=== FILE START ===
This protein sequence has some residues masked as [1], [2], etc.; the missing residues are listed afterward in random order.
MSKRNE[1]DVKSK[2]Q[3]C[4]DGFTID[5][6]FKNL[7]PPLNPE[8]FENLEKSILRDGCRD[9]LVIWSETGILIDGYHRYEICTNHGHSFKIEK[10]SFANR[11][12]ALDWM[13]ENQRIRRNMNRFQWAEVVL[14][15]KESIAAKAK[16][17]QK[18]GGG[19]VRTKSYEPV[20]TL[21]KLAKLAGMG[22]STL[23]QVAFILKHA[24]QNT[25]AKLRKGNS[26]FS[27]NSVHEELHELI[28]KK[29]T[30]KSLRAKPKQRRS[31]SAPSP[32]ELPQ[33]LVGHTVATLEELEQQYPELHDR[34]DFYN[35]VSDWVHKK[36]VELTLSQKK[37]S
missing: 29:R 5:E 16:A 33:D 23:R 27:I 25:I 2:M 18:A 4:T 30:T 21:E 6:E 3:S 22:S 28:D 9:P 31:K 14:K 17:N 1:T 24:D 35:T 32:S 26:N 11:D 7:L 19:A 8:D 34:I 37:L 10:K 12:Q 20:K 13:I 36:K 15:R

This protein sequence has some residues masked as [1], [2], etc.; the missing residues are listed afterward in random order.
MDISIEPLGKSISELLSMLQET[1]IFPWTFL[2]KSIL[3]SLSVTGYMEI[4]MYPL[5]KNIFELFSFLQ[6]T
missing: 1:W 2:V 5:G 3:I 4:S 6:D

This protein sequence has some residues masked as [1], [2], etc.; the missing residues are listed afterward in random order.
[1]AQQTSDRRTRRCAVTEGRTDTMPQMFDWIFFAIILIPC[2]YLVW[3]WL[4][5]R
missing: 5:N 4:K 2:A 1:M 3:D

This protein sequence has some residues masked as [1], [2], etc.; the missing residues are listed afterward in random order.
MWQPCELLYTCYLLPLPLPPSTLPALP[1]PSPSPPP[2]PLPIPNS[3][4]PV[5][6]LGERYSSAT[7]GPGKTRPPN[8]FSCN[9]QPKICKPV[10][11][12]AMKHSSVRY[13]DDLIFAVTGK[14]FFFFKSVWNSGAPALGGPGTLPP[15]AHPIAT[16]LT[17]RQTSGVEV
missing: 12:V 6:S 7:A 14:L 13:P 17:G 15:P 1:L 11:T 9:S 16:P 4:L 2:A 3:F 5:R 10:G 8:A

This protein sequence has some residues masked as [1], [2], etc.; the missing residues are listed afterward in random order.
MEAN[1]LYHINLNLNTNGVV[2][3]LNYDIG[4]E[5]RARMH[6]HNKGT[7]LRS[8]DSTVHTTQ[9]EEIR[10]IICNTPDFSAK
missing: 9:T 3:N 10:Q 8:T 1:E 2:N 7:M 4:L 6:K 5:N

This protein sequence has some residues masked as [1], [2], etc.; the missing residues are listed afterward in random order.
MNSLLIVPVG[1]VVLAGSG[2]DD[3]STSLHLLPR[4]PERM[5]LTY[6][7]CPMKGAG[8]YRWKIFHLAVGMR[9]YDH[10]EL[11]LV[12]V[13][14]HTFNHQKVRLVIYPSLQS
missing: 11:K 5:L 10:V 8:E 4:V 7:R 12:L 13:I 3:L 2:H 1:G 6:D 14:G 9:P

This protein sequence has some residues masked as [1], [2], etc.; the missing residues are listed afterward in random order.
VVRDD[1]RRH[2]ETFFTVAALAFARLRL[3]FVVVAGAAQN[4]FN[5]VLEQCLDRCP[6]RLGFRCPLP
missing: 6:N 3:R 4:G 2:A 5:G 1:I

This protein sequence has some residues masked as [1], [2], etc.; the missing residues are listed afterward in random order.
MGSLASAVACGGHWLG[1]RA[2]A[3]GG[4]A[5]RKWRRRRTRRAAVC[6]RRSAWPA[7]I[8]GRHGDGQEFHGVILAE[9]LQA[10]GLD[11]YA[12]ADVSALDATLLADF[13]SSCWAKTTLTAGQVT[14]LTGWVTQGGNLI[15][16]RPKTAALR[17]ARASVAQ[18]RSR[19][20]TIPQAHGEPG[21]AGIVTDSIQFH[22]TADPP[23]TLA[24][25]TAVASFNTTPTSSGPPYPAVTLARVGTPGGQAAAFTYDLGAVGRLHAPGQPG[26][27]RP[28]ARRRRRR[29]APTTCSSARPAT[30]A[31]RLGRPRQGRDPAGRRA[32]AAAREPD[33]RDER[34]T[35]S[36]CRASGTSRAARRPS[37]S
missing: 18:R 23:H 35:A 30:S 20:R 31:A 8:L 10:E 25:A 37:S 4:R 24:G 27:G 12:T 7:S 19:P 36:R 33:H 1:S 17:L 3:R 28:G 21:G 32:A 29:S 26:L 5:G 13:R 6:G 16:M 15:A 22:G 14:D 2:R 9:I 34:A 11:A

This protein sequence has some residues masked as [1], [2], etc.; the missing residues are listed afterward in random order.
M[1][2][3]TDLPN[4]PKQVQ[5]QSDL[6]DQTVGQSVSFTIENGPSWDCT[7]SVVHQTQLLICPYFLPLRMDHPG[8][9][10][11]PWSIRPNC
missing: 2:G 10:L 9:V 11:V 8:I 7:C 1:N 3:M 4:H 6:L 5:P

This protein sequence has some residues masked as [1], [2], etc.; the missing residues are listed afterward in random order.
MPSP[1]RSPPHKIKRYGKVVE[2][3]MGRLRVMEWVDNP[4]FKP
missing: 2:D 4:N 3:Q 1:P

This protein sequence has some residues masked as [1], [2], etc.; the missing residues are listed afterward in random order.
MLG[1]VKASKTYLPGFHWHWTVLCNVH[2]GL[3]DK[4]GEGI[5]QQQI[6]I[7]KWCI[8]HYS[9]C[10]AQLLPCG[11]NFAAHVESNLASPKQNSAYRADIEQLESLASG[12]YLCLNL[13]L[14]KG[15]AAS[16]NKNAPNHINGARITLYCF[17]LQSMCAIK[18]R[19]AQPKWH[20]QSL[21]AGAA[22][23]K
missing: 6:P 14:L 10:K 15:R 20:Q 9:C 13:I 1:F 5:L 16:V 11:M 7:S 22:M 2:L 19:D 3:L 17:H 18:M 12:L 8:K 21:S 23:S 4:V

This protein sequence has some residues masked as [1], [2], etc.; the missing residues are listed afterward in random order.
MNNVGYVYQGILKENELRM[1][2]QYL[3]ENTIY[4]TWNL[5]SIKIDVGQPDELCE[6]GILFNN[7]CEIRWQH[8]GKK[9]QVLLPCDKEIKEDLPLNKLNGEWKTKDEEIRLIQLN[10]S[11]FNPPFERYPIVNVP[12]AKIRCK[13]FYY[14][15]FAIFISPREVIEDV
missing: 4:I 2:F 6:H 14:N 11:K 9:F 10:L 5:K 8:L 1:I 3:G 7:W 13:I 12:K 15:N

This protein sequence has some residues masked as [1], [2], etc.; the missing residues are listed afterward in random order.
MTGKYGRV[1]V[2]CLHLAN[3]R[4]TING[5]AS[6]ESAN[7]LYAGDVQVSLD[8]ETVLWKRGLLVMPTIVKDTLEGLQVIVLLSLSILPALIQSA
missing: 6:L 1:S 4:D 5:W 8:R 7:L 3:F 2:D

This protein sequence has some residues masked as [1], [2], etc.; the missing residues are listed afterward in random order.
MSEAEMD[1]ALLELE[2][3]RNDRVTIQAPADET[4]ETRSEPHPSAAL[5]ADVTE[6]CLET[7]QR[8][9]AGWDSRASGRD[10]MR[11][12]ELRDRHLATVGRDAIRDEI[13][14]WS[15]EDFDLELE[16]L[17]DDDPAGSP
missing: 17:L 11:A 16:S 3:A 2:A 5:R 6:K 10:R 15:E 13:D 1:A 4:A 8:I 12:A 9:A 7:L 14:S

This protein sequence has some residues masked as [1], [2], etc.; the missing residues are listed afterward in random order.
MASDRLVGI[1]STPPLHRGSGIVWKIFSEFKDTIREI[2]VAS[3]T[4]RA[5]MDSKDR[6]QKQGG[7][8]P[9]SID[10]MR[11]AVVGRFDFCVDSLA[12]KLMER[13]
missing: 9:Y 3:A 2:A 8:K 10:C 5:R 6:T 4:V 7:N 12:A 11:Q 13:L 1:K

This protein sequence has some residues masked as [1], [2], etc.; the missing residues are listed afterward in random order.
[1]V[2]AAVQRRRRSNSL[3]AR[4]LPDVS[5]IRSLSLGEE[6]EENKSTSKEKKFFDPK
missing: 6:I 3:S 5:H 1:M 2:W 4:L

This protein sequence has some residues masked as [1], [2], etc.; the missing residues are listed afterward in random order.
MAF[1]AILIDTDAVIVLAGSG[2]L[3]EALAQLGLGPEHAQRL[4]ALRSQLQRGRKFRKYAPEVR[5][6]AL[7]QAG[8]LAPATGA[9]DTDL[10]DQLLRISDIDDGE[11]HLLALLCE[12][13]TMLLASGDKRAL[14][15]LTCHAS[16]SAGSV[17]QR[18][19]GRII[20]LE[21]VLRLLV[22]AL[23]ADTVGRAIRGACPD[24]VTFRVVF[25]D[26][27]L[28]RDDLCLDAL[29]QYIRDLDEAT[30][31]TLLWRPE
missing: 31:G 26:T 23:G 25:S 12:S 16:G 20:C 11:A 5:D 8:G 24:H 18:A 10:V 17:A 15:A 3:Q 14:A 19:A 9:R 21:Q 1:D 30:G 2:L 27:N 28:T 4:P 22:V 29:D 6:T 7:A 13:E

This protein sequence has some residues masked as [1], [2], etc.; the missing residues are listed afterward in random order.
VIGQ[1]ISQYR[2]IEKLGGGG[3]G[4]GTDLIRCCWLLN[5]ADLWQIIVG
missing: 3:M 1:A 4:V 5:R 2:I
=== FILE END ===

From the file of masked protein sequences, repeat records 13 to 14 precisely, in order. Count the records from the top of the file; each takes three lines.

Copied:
This protein sequence has some residues masked as [1], [2], etc.; the missing residues are listed afterward in random order.
MTGKYGRV[1]V[2]CLHLAN[3]R[4]TING[5]AS[6]ESAN[7]LYAGDVQVSLD[8]ETVLWKRGLLVMPTIVKDTLEGLQVIVLLSLSILPALIQSA
missing: 6:L 1:S 4:D 5:W 8:R 7:L 3:F 2:D

This protein sequence has some residues masked as [1], [2], etc.; the missing residues are listed afterward in random order.
MSEAEMD[1]ALLELE[2][3]RNDRVTIQAPADET[4]ETRSEPHPSAAL[5]ADVTE[6]CLET[7]QR[8][9]AGWDSRASGRD[10]MR[11][12]ELRDRHLATVGRDAIRDEI[13][14]WS[15]EDFDLELE[16]L[17]DDDPAGSP
missing: 17:L 11:A 16:S 3:A 2:A 5:R 6:K 10:R 15:E 13:D 1:A 4:A 8:I 12:A 9:A 7:L 14:S